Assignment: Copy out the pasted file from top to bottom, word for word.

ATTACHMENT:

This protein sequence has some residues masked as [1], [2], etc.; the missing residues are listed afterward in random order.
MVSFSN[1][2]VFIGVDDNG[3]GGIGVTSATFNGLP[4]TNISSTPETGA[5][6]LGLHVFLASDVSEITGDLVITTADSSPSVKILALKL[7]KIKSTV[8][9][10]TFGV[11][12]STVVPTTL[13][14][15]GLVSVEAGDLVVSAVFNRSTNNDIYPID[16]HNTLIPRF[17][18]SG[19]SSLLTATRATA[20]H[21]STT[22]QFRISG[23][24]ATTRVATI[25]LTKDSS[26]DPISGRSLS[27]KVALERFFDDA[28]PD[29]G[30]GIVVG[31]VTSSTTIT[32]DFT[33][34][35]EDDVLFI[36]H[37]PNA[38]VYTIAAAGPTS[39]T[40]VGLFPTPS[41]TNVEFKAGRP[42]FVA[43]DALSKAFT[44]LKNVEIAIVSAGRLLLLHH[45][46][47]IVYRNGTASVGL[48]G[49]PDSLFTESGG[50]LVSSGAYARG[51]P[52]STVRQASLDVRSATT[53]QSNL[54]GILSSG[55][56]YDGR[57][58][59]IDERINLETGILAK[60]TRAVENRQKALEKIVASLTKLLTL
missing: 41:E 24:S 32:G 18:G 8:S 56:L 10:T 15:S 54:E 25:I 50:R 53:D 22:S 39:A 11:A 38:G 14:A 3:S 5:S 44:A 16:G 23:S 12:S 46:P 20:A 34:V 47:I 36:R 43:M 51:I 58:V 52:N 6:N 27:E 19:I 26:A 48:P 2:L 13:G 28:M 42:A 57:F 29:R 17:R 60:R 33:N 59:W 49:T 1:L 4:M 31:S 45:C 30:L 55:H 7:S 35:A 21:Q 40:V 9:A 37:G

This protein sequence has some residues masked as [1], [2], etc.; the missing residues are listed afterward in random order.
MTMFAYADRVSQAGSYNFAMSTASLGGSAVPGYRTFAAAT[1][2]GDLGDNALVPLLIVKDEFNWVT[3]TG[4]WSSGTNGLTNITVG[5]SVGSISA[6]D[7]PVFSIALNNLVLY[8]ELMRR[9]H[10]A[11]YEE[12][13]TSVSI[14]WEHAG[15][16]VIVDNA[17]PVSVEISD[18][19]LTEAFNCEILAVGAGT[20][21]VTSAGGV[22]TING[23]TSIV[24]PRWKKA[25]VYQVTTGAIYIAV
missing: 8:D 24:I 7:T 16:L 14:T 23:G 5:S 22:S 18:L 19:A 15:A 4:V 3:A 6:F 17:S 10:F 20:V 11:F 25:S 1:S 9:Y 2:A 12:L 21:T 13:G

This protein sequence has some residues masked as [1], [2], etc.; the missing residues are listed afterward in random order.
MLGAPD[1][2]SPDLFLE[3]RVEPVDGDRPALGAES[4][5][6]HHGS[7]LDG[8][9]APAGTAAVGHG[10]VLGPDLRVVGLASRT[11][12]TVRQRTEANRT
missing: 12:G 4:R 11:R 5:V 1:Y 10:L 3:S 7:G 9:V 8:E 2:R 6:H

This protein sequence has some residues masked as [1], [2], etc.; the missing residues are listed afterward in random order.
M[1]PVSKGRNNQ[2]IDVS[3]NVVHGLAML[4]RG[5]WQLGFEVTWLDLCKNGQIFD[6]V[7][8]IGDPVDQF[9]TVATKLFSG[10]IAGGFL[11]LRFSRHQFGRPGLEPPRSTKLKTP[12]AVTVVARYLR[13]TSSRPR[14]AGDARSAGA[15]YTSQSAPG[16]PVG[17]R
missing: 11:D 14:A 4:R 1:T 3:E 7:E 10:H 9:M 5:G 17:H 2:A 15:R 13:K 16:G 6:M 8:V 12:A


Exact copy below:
This protein sequence has some residues masked as [1], [2], etc.; the missing residues are listed afterward in random order.
MVSFSN[1][2]VFIGVDDNG[3]GGIGVTSATFNGLP[4]TNISSTPETGA[5][6]LGLHVFLASDVSEITGDLVITTADSSPSVKILALKL[7]KIKSTV[8][9][10]TFGV[11][12]STVVPTTL[13][14][15]GLVSVEAGDLVVSAVFNRSTNNDIYPID[16]HNTLIPRF[17][18]SG[19]SSLLTATRATA[20]H[21]STT[22]QFRISG[23][24]ATTRVATI[25]LTKDSS[26]DPISGRSLS[27]KVALERFFDDA[28]PD[29]G[30]GIVVG[31]VTSSTTIT[32]DFT[33][34][35]EDDVLFI[36]H[37]PNA[38]VYTIAAAGPTS[39]T[40]VGLFPTPS[41]TNVEFKAGRP[42]FVA[43]DALSKAFT[44]LKNVEIAIVSAGRLLLLHH[45][46][47]IVYRNGTASVGL[48]G[49]PDSLFTESGG[50]LVSSGAYARG[51]P[52]STVRQASLDVRSATT[53]QSNL[54]GILSSG[55][56]YDGR[57][58][59]IDERINLETGILAK[60]TRAVENRQKALEKIVASLTKLLTL
missing: 41:E 24:S 32:G 18:G 8:S 56:L 10:T 15:S 54:E 25:I 50:R 53:D 22:S 39:A 11:A 38:G 14:A 3:S 5:S 44:A 16:G 23:S 12:S 46:P 20:A 34:V 47:I 36:R 43:M 51:I 58:V 52:N 6:N 27:E 19:I 26:A 48:P 2:L 13:G 28:M 42:A 57:F 29:R 17:R 60:R 33:N 59:W 49:T 1:L 4:M 31:S 45:C 30:L 55:H 7:S 35:A 21:Q 40:V 9:A 37:G

This protein sequence has some residues masked as [1], [2], etc.; the missing residues are listed afterward in random order.
MTMFAYADRVSQAGSYNFAMSTASLGGSAVPGYRTFAAAT[1][2]GDLGDNALVPLLIVKDEFNWVT[3]TG[4]WSSGTNGLTNITVG[5]SVGSISA[6]D[7]PVFSIALNNLVLY[8]ELMRR[9]H[10]A[11]YEE[12][13]TSVSI[14]WEHAG[15][16]VIVDNA[17]PVSVEISD[18][19]LTEAFNCEILAVGAGT[20][21]VTSAGGV[22]TING[23]TSIV[24]PRWKKA[25]VYQVTTGAIYIAV
missing: 8:D 24:I 7:T 16:L 14:T 23:G 5:S 22:S 18:L 19:A 15:A 4:V 3:A 6:F 17:S 10:F 20:V 11:F 25:S 1:S 9:Y 2:A 12:L 21:T 13:G

This protein sequence has some residues masked as [1], [2], etc.; the missing residues are listed afterward in random order.
MLGAPD[1][2]SPDLFLE[3]RVEPVDGDRPALGAES[4][5][6]HHGS[7]LDG[8][9]APAGTAAVGHG[10]VLGPDLRVVGLASRT[11][12]TVRQRTEANRT
missing: 12:G 4:R 11:R 5:V 1:Y 10:L 3:S 7:G 9:V 8:E 2:R 6:H

This protein sequence has some residues masked as [1], [2], etc.; the missing residues are listed afterward in random order.
M[1]PVSKGRNNQ[2]IDVS[3]NVVHGLAML[4]RG[5]WQLGFEVTWLDLCKNGQIFD[6]V[7][8]IGDPVDQF[9]TVATKLFSG[10]IAGGFL[11]LRFSRHQFGRPGLEPPRSTKLKTP[12]AVTVVARYLR[13]TSSRPR[14]AGDARSAGA[15]YTSQSAPG[16]PVG[17]R
missing: 11:D 14:A 4:R 1:T 3:E 7:E 10:H 9:M 5:G 17:H 2:A 15:R 13:K 16:G 6:M 8:V 12:A